What is a claim for appraisers

What is a Claim?

Back to the basics for real estate appraisers

A"claim" generally means a demand against you (the insured) seeking damages arising out of a wrongful act by you in the rendering of professional services which you are legally qualified to perform as a real estate appraiser. If you have obtained the required endorsement, your policy may also apply to professional services rendered as a real estate agent or broker.

It is helpful to have an understanding of some basic legal terminology. Many times, people may be unsure of what questions to ask. They may be intimidated by the prospect of speaking with attorneys or they may feel a bit embarrassed about asking questions that demonstrate their own lack of knowledge.

If you are a professional that has been an expert many times, or who testifies in court on a regular basis, then you probably know all of the following terms. For the rest of the professionals with no legal experience, this information should be helpful when you find yourself forced to navigate what can be choppy legal waters

Common Legal Terms:

The first document a Plaintiff files with the Court to commence a lawsuit. It will list the facts of the case, what the Defendant allegedly did wrong and what the Plaintiff is looking to recover. In some states this is called a Petition.

That which the Plaintiff sues to recover in order to compensate them for the loss or injury caused by the Defendant. This is usually some form of monetary compensation. Fines, penalties or injunctive relief would not typically be considered to be "Damages."

When one party seeks some kind of relief from another party. The relief sought can be monetary compensation or some kind of action.

A type of discovery conducted during a lawsuit. A witness gives oral testimony under oath, which is later transcribed to be used as evidence.

An obligation one party owes to another or a requirement to act in conformance with a certain standard of care.

An order directed to a person requiring attendance at a place and time in order to give testimony as a witness. It may also direct that the witness produce documents that will be used as evidence.

A form of notice and instruction that must be served along with a Complaint. The form contains information like the location of the Court where the lawsuit is pending and how long the Defendant has before a response must be filed.

Signs of Potential Claims May Include:

  1. Letter of a bad review from a lender
  2. A subpoena for a deposition.
  3. A threatening phone call.
  4. Discovery of a possible error in your appraisal report.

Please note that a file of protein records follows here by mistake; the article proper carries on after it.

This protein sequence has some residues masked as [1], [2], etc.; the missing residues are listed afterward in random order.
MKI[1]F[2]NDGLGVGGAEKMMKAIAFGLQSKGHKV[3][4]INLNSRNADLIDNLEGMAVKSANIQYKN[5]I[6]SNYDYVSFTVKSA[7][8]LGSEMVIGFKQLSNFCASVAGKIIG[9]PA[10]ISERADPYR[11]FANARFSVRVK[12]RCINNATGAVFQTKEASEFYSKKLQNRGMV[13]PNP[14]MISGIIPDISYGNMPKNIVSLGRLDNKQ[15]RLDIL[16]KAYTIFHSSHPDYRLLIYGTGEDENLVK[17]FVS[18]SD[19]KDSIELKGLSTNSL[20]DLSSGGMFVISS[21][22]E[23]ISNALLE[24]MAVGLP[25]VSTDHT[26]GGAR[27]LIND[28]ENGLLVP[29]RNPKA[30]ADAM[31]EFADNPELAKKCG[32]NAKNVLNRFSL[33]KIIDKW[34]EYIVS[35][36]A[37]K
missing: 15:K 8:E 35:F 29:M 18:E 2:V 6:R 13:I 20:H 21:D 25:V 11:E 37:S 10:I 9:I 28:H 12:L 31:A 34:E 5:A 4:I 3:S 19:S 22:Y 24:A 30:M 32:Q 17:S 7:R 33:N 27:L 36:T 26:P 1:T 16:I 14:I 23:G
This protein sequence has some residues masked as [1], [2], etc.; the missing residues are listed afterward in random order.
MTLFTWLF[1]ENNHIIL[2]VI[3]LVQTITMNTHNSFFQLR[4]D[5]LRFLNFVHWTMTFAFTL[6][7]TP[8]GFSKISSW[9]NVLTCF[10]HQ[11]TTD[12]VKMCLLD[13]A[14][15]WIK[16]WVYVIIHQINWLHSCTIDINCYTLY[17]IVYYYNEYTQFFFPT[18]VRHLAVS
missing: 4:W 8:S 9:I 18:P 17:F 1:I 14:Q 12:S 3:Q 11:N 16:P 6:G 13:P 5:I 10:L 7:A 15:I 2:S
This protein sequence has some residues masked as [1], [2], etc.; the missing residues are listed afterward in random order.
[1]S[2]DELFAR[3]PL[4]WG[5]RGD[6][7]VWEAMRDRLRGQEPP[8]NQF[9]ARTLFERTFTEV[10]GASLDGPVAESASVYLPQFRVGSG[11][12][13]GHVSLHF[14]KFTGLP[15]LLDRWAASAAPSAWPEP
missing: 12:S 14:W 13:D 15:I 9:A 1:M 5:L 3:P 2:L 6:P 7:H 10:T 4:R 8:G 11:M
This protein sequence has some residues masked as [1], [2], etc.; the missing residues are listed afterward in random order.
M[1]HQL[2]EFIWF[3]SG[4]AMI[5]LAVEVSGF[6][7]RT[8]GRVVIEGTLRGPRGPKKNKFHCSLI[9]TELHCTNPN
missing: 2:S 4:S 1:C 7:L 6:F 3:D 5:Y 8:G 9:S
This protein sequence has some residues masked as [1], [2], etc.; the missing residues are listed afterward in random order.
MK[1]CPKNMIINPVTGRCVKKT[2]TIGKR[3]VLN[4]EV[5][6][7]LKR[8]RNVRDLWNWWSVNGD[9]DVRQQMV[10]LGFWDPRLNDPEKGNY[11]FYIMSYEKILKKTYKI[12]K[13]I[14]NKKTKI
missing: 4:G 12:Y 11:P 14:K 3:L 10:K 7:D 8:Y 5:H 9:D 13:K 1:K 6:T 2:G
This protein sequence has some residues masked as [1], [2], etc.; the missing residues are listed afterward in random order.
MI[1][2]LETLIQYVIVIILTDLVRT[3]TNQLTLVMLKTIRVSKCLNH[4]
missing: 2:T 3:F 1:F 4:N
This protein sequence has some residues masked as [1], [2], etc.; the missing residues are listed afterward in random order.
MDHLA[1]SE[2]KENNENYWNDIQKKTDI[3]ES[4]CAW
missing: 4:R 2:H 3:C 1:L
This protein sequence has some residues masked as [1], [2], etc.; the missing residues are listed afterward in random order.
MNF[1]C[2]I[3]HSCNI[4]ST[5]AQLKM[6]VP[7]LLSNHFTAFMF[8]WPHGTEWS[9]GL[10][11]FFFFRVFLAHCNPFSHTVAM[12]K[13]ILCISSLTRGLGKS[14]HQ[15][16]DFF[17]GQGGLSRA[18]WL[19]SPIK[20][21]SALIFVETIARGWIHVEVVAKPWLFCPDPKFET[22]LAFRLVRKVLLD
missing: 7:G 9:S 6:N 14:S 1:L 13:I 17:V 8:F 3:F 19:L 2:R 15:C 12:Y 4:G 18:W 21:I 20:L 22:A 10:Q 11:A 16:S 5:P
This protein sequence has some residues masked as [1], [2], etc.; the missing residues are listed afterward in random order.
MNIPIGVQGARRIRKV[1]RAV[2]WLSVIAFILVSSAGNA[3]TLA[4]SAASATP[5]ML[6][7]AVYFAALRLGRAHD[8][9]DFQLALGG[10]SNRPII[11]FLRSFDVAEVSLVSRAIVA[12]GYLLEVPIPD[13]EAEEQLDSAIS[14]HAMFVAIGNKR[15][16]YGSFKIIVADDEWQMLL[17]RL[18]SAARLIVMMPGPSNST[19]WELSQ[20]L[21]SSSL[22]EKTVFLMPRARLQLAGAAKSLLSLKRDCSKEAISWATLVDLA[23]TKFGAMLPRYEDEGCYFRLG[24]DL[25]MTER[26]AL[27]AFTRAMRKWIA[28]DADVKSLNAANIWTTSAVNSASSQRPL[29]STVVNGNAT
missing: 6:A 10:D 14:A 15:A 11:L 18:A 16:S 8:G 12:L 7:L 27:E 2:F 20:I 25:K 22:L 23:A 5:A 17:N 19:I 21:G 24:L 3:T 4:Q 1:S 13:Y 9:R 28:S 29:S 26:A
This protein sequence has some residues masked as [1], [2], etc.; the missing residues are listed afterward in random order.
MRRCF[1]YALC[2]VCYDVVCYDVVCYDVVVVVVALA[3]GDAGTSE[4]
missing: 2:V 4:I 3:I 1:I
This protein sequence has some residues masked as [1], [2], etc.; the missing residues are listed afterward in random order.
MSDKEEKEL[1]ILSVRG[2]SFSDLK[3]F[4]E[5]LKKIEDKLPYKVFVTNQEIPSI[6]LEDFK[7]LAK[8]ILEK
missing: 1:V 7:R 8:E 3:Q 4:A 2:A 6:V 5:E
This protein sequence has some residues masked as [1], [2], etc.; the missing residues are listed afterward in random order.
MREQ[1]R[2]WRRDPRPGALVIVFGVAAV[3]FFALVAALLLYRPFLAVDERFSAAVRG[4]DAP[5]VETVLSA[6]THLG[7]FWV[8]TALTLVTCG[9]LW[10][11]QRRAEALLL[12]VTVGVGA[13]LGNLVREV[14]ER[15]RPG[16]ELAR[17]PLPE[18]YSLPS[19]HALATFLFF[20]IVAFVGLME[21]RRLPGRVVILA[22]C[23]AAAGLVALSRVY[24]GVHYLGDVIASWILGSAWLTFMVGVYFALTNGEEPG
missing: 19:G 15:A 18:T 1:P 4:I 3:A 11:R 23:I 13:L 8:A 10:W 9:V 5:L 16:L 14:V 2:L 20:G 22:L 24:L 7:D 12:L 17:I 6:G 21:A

Some Examples of Common Claims are:

  1. A complaint filed in court seeking damages from you in connection with an alleged error in one of your appraisals (in most states, a complaint will be accompanied by a summons or you may be served with a citation or a petition).
  2. A demand letter from a lender or property owner seeking damages from you for an alleged error in one of your appraisals.
  3. A letter alleging potential damages or "putting you on notice" of a claim

Better Safe than Sorry

An appraiser was served with a summons and complaint. It was his first experience with a lawsuit and he did not know what to do. He read over the complaint and became furious because the borrower was accusing him of all sorts of things and was stating complete and total lies.

The appraiser addressed a four-page letter to the judge whose name appeared on the first page of the summons. He explained that he owed no duty to this borrower and that the complaint contained numerous lies. He denied that he did anything wrong and asked the judge to dismiss the lawsuit immediately. The appraiser did not notify his insurer or even discuss the lawsuit with an attorney.

A few months went by and the appraiser heard nothing more about the disturbing complaint. He assumed the judge had received his letter and that he had nothing more to worry about. The insured did not mention this lawsuit on his professional liability renewal application because he assumed the issue of his involvement was resolved.

Sometime later the appraiser received mail concerning the lawsuit. He did not understand the legal jargon and decided to disregard it. Later, the appraiser received a document stating that a judgment was entered against him. He called the attorney for the plaintiff to explain that he had done nothing wrong. The plaintiff 's attorney requested that he answer some questions under oath and the appraiser agreed. He testified at a deposition for several hours and volunteered the name of his insurance company. After the deposition, the plaintiff 's attorney refused to dismiss the appraiser and refused to set aside the judgment; he indicated that he intended to call the appraiser's insurance company to demand payment of the judgment.

The appraiser's insurance company declined coverage due to late notice (after finding out 2 years after the lawsuit took place) and due to the appraiser's failure to disclose the lawsuit on his subsequent renewal application. ⍟

This article originally appeared in, and is reprinted from, The Right of Way Magazine (Jan/Feb 2020). © 2020 by International Right of Way Association, Gardena, CA . Archives of Right of Way magazine are available at https://www.irwaonline.org/members/publications/archives-2015-present/